• I’ve gone through phases where I’ve tried to do that. Life is just tough. My other hobby is distance running (just as time consuming as writing). So many days I find myself faced with a choice: run or write. I aim for 4 out of 7 each week with both of them. 4 days of running each week. 4 days of writing. It helps prevent me from prioritizing one over the other, because writing is hard and if I go too long without running I will reach critical mass from my Mexican food addiction and explode into a guacamole mushroom cloud.

  5. I agree with the reader who said you have already done more than most people do. I would try to avoid beating myself up. The birth process is always messy. I would say that all your notes and thinking will lead you to the right way to tell your story, whether it is in one or two books. You know your characters; they’ll come through for you.

  6. Oh I am exhausted just reading that 😉 You put me to shame!!! I have not worked on my own WIP in oh so long… but that’s what the summer is for and then it will be all wide margins and red ink– I even printed it out already! I just have to remember where I stowed it.

    • Haha. Don’t feel like I’m beating you. It’s not a competition and even if it was, I haven’t been the spitting image of that legendary American work ethic that all the politicians love to praise.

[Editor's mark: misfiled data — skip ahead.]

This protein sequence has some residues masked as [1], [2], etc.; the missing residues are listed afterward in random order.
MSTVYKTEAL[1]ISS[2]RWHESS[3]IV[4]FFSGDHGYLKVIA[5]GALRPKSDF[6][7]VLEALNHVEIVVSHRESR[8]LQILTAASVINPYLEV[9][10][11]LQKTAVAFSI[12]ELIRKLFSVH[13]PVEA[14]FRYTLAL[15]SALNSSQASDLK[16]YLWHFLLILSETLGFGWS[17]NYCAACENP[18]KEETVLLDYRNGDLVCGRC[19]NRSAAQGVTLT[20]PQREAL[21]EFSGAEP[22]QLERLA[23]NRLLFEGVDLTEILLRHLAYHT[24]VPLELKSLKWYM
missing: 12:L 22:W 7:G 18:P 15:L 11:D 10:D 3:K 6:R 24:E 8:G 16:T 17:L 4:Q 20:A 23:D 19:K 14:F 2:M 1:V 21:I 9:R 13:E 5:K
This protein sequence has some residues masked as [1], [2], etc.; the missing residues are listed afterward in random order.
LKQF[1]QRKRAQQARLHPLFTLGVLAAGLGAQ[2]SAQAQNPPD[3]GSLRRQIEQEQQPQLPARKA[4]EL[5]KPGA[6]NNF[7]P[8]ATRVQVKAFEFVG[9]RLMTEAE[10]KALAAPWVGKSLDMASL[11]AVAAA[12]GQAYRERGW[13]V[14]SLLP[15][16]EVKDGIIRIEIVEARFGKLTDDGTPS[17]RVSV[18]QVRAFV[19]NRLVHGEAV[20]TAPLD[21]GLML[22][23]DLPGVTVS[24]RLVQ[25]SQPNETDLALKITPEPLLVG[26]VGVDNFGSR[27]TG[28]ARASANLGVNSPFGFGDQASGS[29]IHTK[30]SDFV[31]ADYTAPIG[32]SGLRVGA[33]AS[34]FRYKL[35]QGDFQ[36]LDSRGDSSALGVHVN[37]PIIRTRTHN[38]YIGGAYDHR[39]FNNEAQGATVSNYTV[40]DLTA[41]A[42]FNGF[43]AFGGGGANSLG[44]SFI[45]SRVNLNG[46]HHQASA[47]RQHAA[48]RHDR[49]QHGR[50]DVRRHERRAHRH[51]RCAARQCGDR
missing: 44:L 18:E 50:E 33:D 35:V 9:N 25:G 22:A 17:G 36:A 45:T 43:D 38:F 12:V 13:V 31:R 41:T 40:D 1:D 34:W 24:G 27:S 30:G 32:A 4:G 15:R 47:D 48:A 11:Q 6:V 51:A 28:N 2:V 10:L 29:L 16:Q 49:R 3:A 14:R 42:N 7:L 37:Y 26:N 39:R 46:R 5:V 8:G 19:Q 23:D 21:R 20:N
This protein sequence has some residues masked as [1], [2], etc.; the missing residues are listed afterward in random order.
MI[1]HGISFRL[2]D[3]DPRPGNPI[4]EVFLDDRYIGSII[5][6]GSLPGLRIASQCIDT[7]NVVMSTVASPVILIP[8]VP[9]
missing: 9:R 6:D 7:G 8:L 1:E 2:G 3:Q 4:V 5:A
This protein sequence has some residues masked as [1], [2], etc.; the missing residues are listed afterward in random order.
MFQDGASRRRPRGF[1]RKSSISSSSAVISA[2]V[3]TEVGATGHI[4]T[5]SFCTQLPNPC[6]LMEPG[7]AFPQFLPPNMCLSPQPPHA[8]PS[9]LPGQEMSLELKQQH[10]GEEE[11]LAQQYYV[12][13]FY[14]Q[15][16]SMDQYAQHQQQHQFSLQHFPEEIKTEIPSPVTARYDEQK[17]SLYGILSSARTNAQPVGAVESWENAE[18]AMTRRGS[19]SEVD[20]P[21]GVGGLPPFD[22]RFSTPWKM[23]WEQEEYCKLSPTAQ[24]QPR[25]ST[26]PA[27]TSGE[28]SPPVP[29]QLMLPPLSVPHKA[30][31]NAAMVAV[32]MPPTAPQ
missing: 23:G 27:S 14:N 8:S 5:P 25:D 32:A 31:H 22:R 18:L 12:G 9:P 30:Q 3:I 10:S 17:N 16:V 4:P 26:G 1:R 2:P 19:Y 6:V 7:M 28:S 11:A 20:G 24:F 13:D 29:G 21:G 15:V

This was the first time I’ve ever “finished” anything, so maybe you won’t agree, but wasn’t printing your draft out on paper like the most rewarding thing you’ve ever done?

  7. Hey! You are definitely not the only one. At one time, in my desk, every single drawer was filled with stories I’d started and put away (and never went back to). My advice to you is embrace the awkward. When I run off the tracks and get discouraged, I will often think of the most absurd or awkward situation I could think of to put my characters in and write the scene. No plan–just off the cuff. They almost never make it into my stories, but it makes me laugh and relaxes me; it also gets me back into the character’s mindset again. And I usually find my way back. Good luck!